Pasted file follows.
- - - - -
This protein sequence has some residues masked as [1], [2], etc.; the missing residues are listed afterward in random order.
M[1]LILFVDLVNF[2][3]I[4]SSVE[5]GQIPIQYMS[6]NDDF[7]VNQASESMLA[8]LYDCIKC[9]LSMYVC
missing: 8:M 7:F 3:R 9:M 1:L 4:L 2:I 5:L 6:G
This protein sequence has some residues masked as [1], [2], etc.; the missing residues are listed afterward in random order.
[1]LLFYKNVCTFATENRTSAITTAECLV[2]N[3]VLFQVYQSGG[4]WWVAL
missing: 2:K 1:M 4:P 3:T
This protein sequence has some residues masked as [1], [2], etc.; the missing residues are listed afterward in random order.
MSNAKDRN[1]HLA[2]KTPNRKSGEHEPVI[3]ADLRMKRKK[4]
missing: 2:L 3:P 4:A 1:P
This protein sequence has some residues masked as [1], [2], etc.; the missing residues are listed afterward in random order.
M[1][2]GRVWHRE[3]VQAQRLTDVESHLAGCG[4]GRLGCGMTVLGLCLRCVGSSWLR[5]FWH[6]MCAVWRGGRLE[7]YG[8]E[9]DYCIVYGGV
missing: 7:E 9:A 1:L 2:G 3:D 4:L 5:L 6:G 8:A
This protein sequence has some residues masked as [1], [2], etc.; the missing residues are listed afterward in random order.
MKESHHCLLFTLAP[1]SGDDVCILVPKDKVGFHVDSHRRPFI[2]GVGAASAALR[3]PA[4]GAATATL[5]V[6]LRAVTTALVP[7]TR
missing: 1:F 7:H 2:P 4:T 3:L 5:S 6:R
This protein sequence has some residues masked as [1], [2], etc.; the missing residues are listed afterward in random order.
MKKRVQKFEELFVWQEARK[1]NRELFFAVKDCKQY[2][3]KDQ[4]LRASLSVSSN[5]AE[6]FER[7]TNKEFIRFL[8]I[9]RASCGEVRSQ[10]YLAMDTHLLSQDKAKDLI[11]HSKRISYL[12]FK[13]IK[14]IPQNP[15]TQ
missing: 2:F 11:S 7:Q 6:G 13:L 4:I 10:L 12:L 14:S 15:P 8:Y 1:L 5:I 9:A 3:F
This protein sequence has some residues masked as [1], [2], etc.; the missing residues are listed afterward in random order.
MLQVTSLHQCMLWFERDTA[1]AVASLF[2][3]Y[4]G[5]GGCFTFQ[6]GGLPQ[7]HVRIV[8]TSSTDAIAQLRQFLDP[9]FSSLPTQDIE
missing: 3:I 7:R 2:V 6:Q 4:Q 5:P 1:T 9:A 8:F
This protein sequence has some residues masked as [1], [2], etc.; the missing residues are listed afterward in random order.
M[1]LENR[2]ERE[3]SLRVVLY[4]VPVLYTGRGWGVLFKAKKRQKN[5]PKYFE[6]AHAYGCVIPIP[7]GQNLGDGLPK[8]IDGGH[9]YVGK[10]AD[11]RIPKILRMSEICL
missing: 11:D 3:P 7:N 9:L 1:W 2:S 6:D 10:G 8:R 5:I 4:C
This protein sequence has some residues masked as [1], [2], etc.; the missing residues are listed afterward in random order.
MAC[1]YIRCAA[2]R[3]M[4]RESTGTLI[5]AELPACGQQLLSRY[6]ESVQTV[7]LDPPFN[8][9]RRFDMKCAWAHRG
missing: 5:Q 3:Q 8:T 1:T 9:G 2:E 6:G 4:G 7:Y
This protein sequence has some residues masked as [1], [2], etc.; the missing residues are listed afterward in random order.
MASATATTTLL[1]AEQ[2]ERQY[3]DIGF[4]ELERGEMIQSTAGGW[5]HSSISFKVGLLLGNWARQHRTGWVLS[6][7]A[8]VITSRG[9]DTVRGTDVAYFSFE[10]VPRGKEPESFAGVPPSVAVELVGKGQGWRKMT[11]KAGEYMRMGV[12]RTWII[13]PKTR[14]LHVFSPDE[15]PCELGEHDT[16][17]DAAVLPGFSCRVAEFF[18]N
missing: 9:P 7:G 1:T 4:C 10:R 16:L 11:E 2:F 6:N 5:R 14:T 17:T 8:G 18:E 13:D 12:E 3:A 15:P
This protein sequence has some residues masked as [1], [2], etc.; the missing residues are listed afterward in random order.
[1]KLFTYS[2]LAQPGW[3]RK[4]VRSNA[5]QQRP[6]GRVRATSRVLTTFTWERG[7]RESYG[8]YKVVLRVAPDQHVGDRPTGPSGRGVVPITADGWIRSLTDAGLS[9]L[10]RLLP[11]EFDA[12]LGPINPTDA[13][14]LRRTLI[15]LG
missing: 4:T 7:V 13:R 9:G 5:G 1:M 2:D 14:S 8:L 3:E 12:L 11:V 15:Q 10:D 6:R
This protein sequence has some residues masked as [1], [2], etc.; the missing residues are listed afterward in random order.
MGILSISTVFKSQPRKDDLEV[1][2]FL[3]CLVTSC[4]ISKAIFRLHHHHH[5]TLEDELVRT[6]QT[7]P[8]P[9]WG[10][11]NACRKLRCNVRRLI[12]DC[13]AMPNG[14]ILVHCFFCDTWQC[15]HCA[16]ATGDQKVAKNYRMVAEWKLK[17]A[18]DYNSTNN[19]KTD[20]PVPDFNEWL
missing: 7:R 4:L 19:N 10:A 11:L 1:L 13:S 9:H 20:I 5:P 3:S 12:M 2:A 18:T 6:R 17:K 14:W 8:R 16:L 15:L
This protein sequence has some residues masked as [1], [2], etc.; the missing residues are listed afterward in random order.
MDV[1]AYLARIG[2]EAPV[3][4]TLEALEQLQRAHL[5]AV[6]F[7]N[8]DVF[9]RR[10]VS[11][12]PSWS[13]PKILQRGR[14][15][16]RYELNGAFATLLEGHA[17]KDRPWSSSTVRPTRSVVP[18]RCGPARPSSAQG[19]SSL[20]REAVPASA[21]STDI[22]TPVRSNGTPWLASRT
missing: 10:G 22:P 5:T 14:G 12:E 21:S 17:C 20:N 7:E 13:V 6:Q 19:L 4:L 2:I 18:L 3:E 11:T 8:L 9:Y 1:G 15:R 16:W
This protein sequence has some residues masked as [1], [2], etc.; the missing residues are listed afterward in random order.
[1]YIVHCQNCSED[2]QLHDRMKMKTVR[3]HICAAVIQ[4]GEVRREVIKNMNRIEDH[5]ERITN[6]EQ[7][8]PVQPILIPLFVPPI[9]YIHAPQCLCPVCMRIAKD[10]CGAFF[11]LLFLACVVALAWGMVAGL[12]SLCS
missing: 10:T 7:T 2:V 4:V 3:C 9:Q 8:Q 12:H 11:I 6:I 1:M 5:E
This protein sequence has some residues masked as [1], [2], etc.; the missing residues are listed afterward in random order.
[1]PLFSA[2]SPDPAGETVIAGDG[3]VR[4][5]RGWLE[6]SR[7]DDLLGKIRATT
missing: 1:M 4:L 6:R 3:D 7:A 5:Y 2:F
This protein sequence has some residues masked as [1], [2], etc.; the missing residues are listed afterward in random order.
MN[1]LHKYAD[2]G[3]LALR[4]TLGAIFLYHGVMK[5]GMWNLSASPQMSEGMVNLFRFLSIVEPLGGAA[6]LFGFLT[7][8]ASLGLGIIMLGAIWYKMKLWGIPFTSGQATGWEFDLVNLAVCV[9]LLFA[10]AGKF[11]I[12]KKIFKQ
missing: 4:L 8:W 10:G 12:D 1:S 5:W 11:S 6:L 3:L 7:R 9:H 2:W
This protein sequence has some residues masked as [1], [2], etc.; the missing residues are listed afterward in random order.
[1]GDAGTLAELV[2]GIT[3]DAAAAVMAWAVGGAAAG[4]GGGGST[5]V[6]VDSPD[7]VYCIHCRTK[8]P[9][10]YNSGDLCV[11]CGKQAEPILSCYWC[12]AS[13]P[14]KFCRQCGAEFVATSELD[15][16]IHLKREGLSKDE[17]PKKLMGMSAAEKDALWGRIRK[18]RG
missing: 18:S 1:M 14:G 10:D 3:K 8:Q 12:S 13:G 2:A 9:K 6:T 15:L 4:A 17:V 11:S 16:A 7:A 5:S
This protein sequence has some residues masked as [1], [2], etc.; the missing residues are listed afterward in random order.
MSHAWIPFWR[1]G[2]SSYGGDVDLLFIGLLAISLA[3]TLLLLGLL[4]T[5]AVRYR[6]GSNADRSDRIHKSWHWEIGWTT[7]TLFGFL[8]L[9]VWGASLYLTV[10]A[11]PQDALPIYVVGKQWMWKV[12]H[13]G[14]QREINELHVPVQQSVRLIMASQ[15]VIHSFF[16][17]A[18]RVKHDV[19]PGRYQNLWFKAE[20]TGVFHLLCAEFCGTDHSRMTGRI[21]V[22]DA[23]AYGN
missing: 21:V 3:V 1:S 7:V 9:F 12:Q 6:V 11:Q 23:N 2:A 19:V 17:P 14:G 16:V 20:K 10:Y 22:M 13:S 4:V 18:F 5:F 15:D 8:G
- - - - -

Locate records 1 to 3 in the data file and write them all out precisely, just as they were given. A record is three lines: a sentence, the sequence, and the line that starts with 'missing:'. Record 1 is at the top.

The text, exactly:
This protein sequence has some residues masked as [1], [2], etc.; the missing residues are listed afterward in random order.
M[1]LILFVDLVNF[2][3]I[4]SSVE[5]GQIPIQYMS[6]NDDF[7]VNQASESMLA[8]LYDCIKC[9]LSMYVC
missing: 8:M 7:F 3:R 9:M 1:L 4:L 2:I 5:L 6:G
This protein sequence has some residues masked as [1], [2], etc.; the missing residues are listed afterward in random order.
[1]LLFYKNVCTFATENRTSAITTAECLV[2]N[3]VLFQVYQSGG[4]WWVAL
missing: 2:K 1:M 4:P 3:T
This protein sequence has some residues masked as [1], [2], etc.; the missing residues are listed afterward in random order.
MSNAKDRN[1]HLA[2]KTPNRKSGEHEPVI[3]ADLRMKRKK[4]
missing: 2:L 3:P 4:A 1:P